3 Times I Think Warren Buffett Was Wrong About an Investment

Warren Buffett isn’t infallible, and his take on Bitcoin is probably wrong.

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close-up photo of investor Warren Buffett

Image source: The Motley Fool

Even the world’s most successful and popular investor is far from infallible. Warren Buffett regularly highlights his errors and missed opportunities in his annual letter to shareholders. However, average investors and the media seem to be more focused on his successes, which distorts the investment legend’s impact on the financial world. 

Here’s a look at the top three biggest investment mistakes the Oracle of Omaha ever made and a closer look at his recent bets. 

Top three mistakes

Some of Warren Buffett’s biggest and most recent mistakes were in the field of technology. The investment legend added IBM to his portfolio in 2011, only to dump the entire stake seven years later. Over the course of Buffett’s position, IBM declined over 30%. Meanwhile, the rest of the stock market was surging rapidly. The bet cost him billions in real and opportunity costs. 

Buffett’s other two errors were also tech related. However, these were errors of omission. He missed out on Microsoft, despite being friends with founder Bill Gates for several decades. He also admitted that he was too late to recognize the promise of Amazon. “Those just aren’t my games,” he told a reporter when he finally added Amazon to the portfolio in 2019. 

Warren Buffett’s blind spots

It’s clear that technology and innovation are blind spots for the legendary value investor. Buffett’s strength lies in finding safe bets that others have overlooked — not in paying a premium for a revolutionary shift that is overhyped but eventually lives up to expectations. 

For investors, this means Buffett’s opinions on tech stocks should be taken with a grain of salt. His recent comments on Bitcoin are a good example. Buffett has called the cryptocurrency worthless. However, the asset has outperformed most other asset classes over the past decade and has survived over 12 years without a major outage or hack.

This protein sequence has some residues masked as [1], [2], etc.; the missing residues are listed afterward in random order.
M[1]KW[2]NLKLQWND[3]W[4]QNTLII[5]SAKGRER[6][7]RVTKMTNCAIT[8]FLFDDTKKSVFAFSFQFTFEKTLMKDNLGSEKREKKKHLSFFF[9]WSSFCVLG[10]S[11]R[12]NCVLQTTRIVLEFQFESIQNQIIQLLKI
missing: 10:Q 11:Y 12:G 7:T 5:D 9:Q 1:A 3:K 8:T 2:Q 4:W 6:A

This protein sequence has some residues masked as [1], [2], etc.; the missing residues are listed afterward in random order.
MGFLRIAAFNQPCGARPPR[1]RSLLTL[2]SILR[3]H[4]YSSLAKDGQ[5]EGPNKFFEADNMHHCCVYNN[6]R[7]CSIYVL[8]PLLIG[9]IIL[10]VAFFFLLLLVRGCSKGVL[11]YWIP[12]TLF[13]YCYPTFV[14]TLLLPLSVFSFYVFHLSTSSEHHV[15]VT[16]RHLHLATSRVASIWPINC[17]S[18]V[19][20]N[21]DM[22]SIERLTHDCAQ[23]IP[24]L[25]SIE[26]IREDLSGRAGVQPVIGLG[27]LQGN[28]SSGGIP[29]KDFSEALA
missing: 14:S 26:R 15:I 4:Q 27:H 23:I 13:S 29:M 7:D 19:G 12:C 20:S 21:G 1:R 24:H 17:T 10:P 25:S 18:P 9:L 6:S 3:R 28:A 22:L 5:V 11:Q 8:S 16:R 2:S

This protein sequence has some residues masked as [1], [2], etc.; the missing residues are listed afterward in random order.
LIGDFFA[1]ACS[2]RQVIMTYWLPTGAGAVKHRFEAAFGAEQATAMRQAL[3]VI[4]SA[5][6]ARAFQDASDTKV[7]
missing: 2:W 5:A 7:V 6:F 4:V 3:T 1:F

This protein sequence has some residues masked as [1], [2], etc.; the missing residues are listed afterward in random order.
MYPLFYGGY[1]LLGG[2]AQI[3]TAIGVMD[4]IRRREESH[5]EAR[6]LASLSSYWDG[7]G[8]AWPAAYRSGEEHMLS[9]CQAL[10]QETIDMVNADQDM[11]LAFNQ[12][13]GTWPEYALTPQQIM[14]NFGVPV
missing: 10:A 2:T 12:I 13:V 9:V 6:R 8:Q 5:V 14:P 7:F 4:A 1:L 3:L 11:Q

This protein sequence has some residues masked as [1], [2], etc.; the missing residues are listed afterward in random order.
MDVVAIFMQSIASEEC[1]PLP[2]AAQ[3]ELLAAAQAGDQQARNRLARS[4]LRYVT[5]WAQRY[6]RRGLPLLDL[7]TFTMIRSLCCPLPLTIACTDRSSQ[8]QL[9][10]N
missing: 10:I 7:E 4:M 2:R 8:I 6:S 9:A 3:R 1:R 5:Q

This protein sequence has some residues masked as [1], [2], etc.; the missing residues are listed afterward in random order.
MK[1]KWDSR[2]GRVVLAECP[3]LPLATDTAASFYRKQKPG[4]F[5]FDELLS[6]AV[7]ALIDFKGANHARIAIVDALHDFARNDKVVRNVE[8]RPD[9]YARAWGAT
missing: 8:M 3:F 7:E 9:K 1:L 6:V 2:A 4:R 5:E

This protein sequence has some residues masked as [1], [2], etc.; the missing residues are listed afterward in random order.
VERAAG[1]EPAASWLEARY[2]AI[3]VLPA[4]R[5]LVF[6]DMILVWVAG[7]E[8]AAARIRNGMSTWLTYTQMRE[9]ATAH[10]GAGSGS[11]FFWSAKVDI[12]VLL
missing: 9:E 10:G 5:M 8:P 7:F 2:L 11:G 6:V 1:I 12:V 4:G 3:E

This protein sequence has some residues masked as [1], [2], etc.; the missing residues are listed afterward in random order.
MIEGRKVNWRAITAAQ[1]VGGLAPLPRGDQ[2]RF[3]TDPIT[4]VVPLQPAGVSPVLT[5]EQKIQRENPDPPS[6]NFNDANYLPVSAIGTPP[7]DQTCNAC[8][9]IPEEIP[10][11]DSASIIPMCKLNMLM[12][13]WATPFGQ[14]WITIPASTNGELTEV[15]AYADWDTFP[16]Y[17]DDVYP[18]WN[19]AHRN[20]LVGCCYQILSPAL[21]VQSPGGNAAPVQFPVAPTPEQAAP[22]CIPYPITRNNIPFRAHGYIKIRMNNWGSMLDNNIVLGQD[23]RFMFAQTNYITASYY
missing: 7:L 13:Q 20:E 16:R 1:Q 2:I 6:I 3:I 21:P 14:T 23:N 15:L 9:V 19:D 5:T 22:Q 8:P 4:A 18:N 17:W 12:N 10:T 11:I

Canadian investors may want to set Buffett’s comments aside and focus on Purpose Bitcoin ETF (TSX:BTCC.B), which offers exposure to this technology. Buffett may admit his mistake many years later, but you shouldn’t miss out on handsome gains by then.

Bitcoin’s performance has been much better than the rest of the tech sector. Over the past month, the Nasdaq 100 Index is down 5%, with some market leaders losing double digits. Bitcoin, however, is flat over the past month and is actually trading close to an all-time high. 

As more large corporations and billionaires get involved, the price of this cryptocurrency could stabilize over time. You could add BTC to your portfolio directly, but the Purpose BTC ETF qualifies for your Tax-Free Savings Account. In other words, you could gain multi-bagger returns without tax consequences. 

Bottom line

Warren Buffett’s track record and reputation is impeccable. However, he is just as error-prone as any other investor. Buffett’s core competency is finding undervalued stocks in sectors he understands deeply. However, he seems to have a blind spot for tech trends. 

Over the past two decades, Buffett has missed out every major tech revolution, from smartphones to digital advertising and e-commerce. Now, he seems to be missing out on the Bitcoin revolution. You shouldn’t miss out on it too. Consider taking a closer look at the Purpose Bitcoin ETF.  

This article represents the opinion of the writer, who may disagree with the “official” recommendation position of a Motley Fool premium service or advisor. We’re Motley! Questioning an investing thesis — even one of our own — helps us all think critically about investing and make decisions that help us become smarter, happier, and richer, so we sometimes publish articles that may not be in line with recommendations, rankings or other content.

John Mackey, CEO of Whole Foods Market, an Amazon subsidiary, is a member of The Motley Fool’s board of directors. Teresa Kersten, an employee of LinkedIn, a Microsoft subsidiary, is a member of The Motley Fool’s board of directors. Fool contributor Vishesh Raisinghani has no position in any of the stocks mentioned. David Gardner owns shares of Amazon. The Motley Fool owns shares of and recommends Amazon and Microsoft and recommends the following options: long January 2022 $1920 calls on Amazon and short January 2022 $1940 calls on Amazon.

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